- Oops!Something went wrong.Please try again later.
NSW Health Minister Brad Hazzard acted "like a robot" when he issued a public health order to combat the state's COVID-19 crisis, a court has heard.
Multiple plaintiffs are challenging the legality of the order made on August 20 to deal with the state's delta variant outbreak.
The order, according to documents filed with the NSW Supreme Court, came into effect to stop people from leaving an "area of concern" for the purposes of work unless they are an authorised worker and have had a COVID-19 vaccine.
In challenges mounted by Northern Rivers woman Natasha Henry, construction worker Al-Munir Kassam and others, Mr Kassam's barrister Peter King said the effect of the order was that his clients were "forced against their will" into getting COVID-19 jabs.
He said they were being forced by coercion and or manipulation into being vaccinated "at pain of losing their livelihood".
He argued that the law supported "personal choice" unless expressly overridden.
"At the end of the day parliament ... has not endorsed such an approach," Mr King told the court on Friday.
He said of the plaintiffs' cause: "They are exercising their fundamental rights as Australian citizens to bring their concerns before the court".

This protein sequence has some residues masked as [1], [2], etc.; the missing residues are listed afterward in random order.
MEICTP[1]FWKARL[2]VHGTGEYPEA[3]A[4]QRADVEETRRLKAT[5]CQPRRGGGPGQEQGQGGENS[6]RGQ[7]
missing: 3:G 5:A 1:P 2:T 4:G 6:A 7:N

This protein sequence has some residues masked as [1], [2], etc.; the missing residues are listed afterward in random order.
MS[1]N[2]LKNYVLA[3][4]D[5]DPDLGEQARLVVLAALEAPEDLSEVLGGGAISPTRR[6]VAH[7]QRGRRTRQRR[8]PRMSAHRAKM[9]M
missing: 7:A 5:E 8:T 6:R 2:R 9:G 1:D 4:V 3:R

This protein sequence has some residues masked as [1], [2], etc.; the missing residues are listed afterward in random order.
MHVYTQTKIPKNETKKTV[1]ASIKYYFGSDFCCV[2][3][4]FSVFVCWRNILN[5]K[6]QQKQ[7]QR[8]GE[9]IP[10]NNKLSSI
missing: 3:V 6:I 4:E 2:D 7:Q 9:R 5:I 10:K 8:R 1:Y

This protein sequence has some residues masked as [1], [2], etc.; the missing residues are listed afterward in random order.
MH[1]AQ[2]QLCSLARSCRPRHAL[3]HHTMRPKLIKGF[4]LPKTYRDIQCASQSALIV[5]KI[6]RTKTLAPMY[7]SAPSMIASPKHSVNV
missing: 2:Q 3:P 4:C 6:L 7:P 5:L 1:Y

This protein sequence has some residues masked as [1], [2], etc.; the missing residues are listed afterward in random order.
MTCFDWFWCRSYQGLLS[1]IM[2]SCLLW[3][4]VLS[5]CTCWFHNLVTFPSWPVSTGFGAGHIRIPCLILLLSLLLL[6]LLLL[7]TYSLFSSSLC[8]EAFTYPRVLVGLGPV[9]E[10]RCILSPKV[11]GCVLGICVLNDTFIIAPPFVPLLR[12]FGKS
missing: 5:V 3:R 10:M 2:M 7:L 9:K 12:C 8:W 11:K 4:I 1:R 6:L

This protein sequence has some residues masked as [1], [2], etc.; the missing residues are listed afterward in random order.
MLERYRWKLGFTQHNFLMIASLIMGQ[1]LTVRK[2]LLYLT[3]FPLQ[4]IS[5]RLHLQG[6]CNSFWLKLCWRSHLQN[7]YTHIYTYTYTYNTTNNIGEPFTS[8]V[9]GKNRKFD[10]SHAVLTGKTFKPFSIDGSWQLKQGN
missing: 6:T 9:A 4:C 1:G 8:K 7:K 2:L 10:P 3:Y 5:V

He submitted that when the public health order was made, the only material Mr Hazzard had before him was a draft of the order that had been emailed to him.
"Like a robot he just signed off without ever engaging in any process of thinking about section 7?" Justice Robert Beech-Jones asked the barrister.
"That's the effect of it Your Honour, and we say that's the evidence."
Mr King also pointed to constitutional issues from the order being made after February 20, 2020 when NSW and the Commonwealth took a "joint approach" to curbing COVID-19.
The plaintiffs, in their submissions filed with the court, claim one basis to invalidate the order is that it impairs the express constitutional guarantee against a civil conscription.
"The Commonwealth was asking the state to apply the ... conscription and paying for it and setting out the parameters of the approach when it knew if it did it itself it would be invalid," Mr King said.
Legal unreasonableness was also in play in the challenge, he argued, as well as the order being beyond the scope of the minister's power as conferred by parliament.
"(It's) an impairment of those fundamental rights of the plaintiffs," he said.
The defendants, including Mr Hazzard and the state of NSW, are yet to open their defence case.
The hearing continues on Tuesday.